Today, November 7th, marks a turning point in Ujo’s history. Due to ongoing maintenance costs, the time has come for us to bid farewell to our beloved Alpha project. Instead of spending time maintaining the prototype, which fulfilled its purpose, we are knuckling down to build an open platform for all artists.
The Ujo team joined with Grammy award winning artist, Imogen Heap’s initial Mycelia experiment as both wanted a more fair and open music industry. Imogen posted Tiny Human to her website along with all relevant metadata for the song to see what new music services could do with it. In collaboration with Heap, we were able to showcase the power of the blockchain in getting Tiny Human up for sale on the newly launched Ethereum blockchain.
Source: Evolution of Ujo Music: The Tiny Human Retrospective – ConsenSys Media – Medium
Grammy Award-winning U.K. singer, songwriter, and producer, Imogen Heap, has pushed a little further her call for the use of the blockchain technology as the solution to many of the issues dogging the present day music industry.
As reported by Real Business, Heap explained why it is time for the industry to reinvent the way people discover new content and the creators get paid after giving the crowd at the Oslo Innovation Week a short performance with her Mi.Mu gestural music gloves.
Source: Imogen Heap Sees Blockchain as the Music Industry’s Savior – CryptoCoinsNews
Ujo Music was the startup that worked with musician Imogen Heap in 2015 to release her track “Tiny Human” on the Ehtereum blockchain. Now the company is preparing for a full commercial launch of its platform for other artists and labels to use. “Soon, Ujo Music will be open to the public. We’re targeting early 2017,” explained the company in an email sent out to its mailing list yesterday.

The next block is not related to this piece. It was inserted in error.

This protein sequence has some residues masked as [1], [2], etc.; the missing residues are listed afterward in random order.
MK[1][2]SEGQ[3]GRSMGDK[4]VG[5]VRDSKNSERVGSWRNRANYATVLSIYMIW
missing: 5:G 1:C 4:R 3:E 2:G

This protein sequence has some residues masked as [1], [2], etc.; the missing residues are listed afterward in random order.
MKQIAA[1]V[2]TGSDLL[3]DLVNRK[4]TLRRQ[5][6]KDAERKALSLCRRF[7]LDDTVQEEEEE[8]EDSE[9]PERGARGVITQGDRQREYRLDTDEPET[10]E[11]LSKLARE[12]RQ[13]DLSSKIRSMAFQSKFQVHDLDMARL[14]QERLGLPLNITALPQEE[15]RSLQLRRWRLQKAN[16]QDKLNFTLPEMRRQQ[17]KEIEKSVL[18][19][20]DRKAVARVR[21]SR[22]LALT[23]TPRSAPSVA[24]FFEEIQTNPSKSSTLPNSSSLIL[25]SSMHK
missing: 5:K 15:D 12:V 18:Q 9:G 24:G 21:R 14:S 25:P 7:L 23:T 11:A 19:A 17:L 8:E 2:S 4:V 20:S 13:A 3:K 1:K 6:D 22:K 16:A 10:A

“We are building a service that allows you to manage your artistic identity, your music and licensing on your own terms. We are starting small, with music, onboarding eager, forward-looking artists to empower sustainable creativity,” explained the company.
Source: Blockchain platform Ujo Music opening up in early 2017
One of blockchain’s most vocal bell-ringers is the Grammy Award-winning UK singer, songwriter and producer Imogen Heap. “Blockchain is completely enabling us to rethink the basic, core structure of how monetary distribution works in the industry,” Heap told City A.M. “It can be used to build a united platform and create an ecosystem, but most importantly builds innovation under the standards that make sense for artists.”
The research would seem to back up Heap’s point. In a report this week released by the Blockchain for Creative Industries cluster at Middlesex University and the Featured Artists’ Coalition (FAC), researchers found four areas where using blockchain could be a genuine asset to the music industry.
Source: How to revive the music industry: Imogen Heap explains why blockchain could bring about a music revolution | City A.M.
The singer’s experiment with “Tiny Human” is the precursor to an entire music eco-system she’s building called “Mycelia,” named after a thread of underground fungus that grows for miles.
Aside from enabling faster, direct payments for artists, Heap wants to create a free platform where musicians have control over the data created by their songs as they circulate among fans and other musicians, including the song’s credits, terms of usage dictated by the artist, where the song is played and when, and any transactions.
This information is tracked using blockchain technology, a method of recording digital transactions first used for Bitcoin.